Execution order

Execution order of programs code is very much a vital thing to understand and where some fault finds will take a long while to figure out. Basically like in maths where there is a order of calculating, well in coding structures and also multitasking and multi-threading setups the execution order may be incorrect for lines of code.

Here is some examples, the first is when will a function be called and the later when post/pre incrementation will take place.

#include <iostream>
using namespace std;
int value =1;
int setvalue2()
	cout << "setting value"<<endl;
	value = 2;
	return value;
int returnvalue()
	cout << "renting value"<< endl;
	return value;	
int main()
	// depending on the order of execution the value may be
	/* setvalue2 called first
		(setvalue2 = 2 / returnvalue = 2) = 1
	   returnvalue called first
		(setvalue2 = 2 / returnvalue = 1) = 2
	cout << setvalue2() / returnvalue() << endl;
	int i;
	i = i++ - ++i;	// not sure what i will be because the pre/post increaments 
	i = 3, i++, i++; // i will equal 5 because in correct order.

Dynamic Casting

Dynamic casting, means that you can convert one object into another that is off the same type. For example, if you had a base class called Shape and a inherited class called Rectangle then you are able to convert a Shape object into a Rectangle.

Rectangle *rec = dynamic_cast<Shape *>(shapeobject);

sort of thing, there has to be a virtual function within the base class otherwise the compiler will complain, but apart from that that is about it.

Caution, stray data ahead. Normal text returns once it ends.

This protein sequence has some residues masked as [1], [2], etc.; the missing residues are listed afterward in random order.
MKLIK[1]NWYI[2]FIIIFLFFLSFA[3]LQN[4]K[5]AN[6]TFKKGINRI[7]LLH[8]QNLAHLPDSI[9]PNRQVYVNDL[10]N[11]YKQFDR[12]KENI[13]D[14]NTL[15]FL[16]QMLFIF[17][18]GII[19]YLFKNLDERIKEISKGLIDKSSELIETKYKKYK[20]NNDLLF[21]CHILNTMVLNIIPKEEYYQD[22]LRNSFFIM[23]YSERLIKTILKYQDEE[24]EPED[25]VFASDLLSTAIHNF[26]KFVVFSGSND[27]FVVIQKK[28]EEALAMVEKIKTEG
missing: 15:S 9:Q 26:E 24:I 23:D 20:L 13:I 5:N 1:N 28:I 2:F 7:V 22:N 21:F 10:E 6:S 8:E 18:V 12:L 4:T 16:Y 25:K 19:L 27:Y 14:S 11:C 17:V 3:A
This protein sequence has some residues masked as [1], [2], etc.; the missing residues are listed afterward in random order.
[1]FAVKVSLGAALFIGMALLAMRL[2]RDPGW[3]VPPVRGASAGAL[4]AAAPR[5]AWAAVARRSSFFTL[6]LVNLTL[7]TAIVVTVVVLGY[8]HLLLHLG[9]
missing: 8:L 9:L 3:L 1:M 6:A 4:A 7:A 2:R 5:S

Dynamic casting allows for NULL returns which is the best thing, because you can test to see if the casting actually worked and not to do anything silly on a NULL object which would crash the program.

Pointer casting uses the sytnax

<type> *p_subclass = dynamic_cast<<type> *>( p_obj );

Reference will not throw an error/expcetion so will need to check std::bad_cast< typeinfo header >, here is the syntax

<type> subclass = dynamic_cast<<type> &>( ref_obj );

Hopefully this will make more sense for how and why it works.

#include <iostream>
using namespace std;
class classA 
	public	:
		int x;		// should be private
		char y;		// should be private
 		virtual ~classA() {}; 	// need to have a virtual function for dynamic casting
// basic classA constructor
	cout << "classA" << endl; 
	x = 1; 
	y = 'a';
class classB : public classA
	public :
		int b;		// should be private
		~classB() {};	// complete the virtual
// basic classB constructor
	cout << "classB" << endl;
	x = 2;
	y = 'b';
int main()
	classA newa;	// classA obj
	cout << "class A constructed" << endl;
	classB newb;	// classB obj
	cout << "class B constructed" << endl;
	cout << "NewA X " << newa.x << endl;
	cout << "NewB X " << newb.x << endl;
	// point a classB to a already created classB object
	classB *normalB = &newb;
	// dynamic_cast a normalB object (newb) to another classA object
	classA *dynA = dynamic_cast<classB *>(normalB);